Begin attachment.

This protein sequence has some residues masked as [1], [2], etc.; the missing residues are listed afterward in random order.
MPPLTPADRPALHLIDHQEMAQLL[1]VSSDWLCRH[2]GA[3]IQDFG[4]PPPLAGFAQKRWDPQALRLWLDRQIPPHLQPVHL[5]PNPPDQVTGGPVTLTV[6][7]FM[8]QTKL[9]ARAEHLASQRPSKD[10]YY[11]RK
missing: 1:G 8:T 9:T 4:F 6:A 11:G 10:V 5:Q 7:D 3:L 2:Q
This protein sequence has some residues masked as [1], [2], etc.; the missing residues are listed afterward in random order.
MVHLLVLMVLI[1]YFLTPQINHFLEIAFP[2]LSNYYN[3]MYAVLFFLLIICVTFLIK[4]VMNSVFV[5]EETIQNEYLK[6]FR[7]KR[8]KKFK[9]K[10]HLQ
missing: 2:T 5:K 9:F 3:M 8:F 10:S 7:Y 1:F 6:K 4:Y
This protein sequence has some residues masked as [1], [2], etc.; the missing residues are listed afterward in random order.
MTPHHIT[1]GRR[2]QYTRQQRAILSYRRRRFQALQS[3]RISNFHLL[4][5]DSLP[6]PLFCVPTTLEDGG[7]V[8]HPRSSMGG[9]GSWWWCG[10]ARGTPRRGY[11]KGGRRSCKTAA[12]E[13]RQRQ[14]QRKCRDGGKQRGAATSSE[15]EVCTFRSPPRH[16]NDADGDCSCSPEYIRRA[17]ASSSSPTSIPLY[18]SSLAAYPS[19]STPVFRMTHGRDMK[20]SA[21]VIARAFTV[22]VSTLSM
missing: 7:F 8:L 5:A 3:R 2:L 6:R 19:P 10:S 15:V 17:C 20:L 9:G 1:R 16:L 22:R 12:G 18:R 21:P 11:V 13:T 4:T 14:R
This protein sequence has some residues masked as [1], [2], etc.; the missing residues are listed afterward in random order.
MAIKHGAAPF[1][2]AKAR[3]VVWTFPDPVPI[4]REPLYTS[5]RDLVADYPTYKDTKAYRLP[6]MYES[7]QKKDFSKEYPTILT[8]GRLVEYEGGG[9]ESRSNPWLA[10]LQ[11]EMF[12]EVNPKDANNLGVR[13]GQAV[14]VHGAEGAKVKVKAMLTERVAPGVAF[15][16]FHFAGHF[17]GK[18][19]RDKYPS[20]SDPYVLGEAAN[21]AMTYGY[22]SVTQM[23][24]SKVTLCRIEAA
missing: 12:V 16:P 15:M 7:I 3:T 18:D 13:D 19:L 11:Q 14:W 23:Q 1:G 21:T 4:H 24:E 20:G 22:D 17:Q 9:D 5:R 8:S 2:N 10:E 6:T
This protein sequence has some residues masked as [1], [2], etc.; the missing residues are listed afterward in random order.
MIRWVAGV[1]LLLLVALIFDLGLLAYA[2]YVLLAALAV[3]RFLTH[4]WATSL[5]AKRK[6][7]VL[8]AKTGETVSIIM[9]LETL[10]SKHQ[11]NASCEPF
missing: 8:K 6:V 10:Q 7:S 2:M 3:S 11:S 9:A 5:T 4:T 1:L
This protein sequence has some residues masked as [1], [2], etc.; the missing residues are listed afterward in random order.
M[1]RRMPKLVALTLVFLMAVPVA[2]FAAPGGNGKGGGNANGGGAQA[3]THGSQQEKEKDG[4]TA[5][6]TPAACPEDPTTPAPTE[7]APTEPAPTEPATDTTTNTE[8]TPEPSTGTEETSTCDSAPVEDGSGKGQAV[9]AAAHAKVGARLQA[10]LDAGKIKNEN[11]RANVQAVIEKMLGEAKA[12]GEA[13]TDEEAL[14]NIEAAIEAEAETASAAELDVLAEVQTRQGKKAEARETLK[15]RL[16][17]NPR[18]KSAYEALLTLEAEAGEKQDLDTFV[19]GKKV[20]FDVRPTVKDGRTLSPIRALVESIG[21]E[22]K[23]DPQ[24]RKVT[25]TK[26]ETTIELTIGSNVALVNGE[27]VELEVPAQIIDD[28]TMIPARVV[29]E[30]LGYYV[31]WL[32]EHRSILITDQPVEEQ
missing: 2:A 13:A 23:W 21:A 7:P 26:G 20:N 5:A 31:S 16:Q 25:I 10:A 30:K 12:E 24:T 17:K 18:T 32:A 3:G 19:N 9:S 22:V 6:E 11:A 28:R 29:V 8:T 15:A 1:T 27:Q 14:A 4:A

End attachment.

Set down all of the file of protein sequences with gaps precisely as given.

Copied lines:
This protein sequence has some residues masked as [1], [2], etc.; the missing residues are listed afterward in random order.
MPPLTPADRPALHLIDHQEMAQLL[1]VSSDWLCRH[2]GA[3]IQDFG[4]PPPLAGFAQKRWDPQALRLWLDRQIPPHLQPVHL[5]PNPPDQVTGGPVTLTV[6][7]FM[8]QTKL[9]ARAEHLASQRPSKD[10]YY[11]RK
missing: 1:G 8:T 9:T 4:F 6:A 11:G 10:V 5:Q 7:D 3:L 2:Q
This protein sequence has some residues masked as [1], [2], etc.; the missing residues are listed afterward in random order.
MVHLLVLMVLI[1]YFLTPQINHFLEIAFP[2]LSNYYN[3]MYAVLFFLLIICVTFLIK[4]VMNSVFV[5]EETIQNEYLK[6]FR[7]KR[8]KKFK[9]K[10]HLQ
missing: 2:T 5:K 9:F 3:M 8:F 10:S 7:Y 1:F 6:K 4:Y
This protein sequence has some residues masked as [1], [2], etc.; the missing residues are listed afterward in random order.
MTPHHIT[1]GRR[2]QYTRQQRAILSYRRRRFQALQS[3]RISNFHLL[4][5]DSLP[6]PLFCVPTTLEDGG[7]V[8]HPRSSMGG[9]GSWWWCG[10]ARGTPRRGY[11]KGGRRSCKTAA[12]E[13]RQRQ[14]QRKCRDGGKQRGAATSSE[15]EVCTFRSPPRH[16]NDADGDCSCSPEYIRRA[17]ASSSSPTSIPLY[18]SSLAAYPS[19]STPVFRMTHGRDMK[20]SA[21]VIARAFTV[22]VSTLSM
missing: 7:F 8:L 5:A 3:R 2:L 6:R 19:P 10:S 15:V 17:C 20:L 9:G 1:R 16:L 22:R 12:G 18:R 21:P 11:V 13:T 4:T 14:R
This protein sequence has some residues masked as [1], [2], etc.; the missing residues are listed afterward in random order.
MAIKHGAAPF[1][2]AKAR[3]VVWTFPDPVPI[4]REPLYTS[5]RDLVADYPTYKDTKAYRLP[6]MYES[7]QKKDFSKEYPTILT[8]GRLVEYEGGG[9]ESRSNPWLA[10]LQ[11]EMF[12]EVNPKDANNLGVR[13]GQAV[14]VHGAEGAKVKVKAMLTERVAPGVAF[15][16]FHFAGHF[17]GK[18][19]RDKYPS[20]SDPYVLGEAAN[21]AMTYGY[22]SVTQM[23][24]SKVTLCRIEAA
missing: 12:V 16:P 15:M 7:I 3:T 18:D 13:D 19:L 11:Q 14:W 23:Q 1:G 21:T 4:H 24:E 20:G 22:D 17:Q 9:D 5:R 8:S 2:N 10:E 6:T
This protein sequence has some residues masked as [1], [2], etc.; the missing residues are listed afterward in random order.
MIRWVAGV[1]LLLLVALIFDLGLLAYA[2]YVLLAALAV[3]RFLTH[4]WATSL[5]AKRK[6][7]VL[8]AKTGETVSIIM[9]LETL[10]SKHQ[11]NASCEPF
missing: 8:K 6:V 10:Q 7:S 2:M 3:S 11:S 9:A 5:T 4:T 1:L
This protein sequence has some residues masked as [1], [2], etc.; the missing residues are listed afterward in random order.
M[1]RRMPKLVALTLVFLMAVPVA[2]FAAPGGNGKGGGNANGGGAQA[3]THGSQQEKEKDG[4]TA[5][6]TPAACPEDPTTPAPTE[7]APTEPAPTEPATDTTTNTE[8]TPEPSTGTEETSTCDSAPVEDGSGKGQAV[9]AAAHAKVGARLQA[10]LDAGKIKNEN[11]RANVQAVIEKMLGEAKA[12]GEA[13]TDEEAL[14]NIEAAIEAEAETASAAELDVLAEVQTRQGKKAEARETLK[15]RL[16][17]NPR[18]KSAYEALLTLEAEAGEKQDLDTFV[19]GKKV[20]FDVRPTVKDGRTLSPIRALVESIG[21]E[22]K[23]DPQ[24]RKVT[25]TK[26]ETTIELTIGSNVALVNGE[27]VELEVPAQIIDD[28]TMIPARVV[29]E[30]LGYYV[31]WL[32]EHRSILITDQPVEEQ
missing: 2:A 13:A 23:W 21:A 7:P 26:G 20:N 5:A 31:S 16:Q 25:I 10:A 30:K 12:E 24:T 17:K 18:T 32:A 3:G 19:N 9:S 22:V 6:E 11:A 28:R 29:V 8:T 15:A 1:T 27:Q 14:A 4:A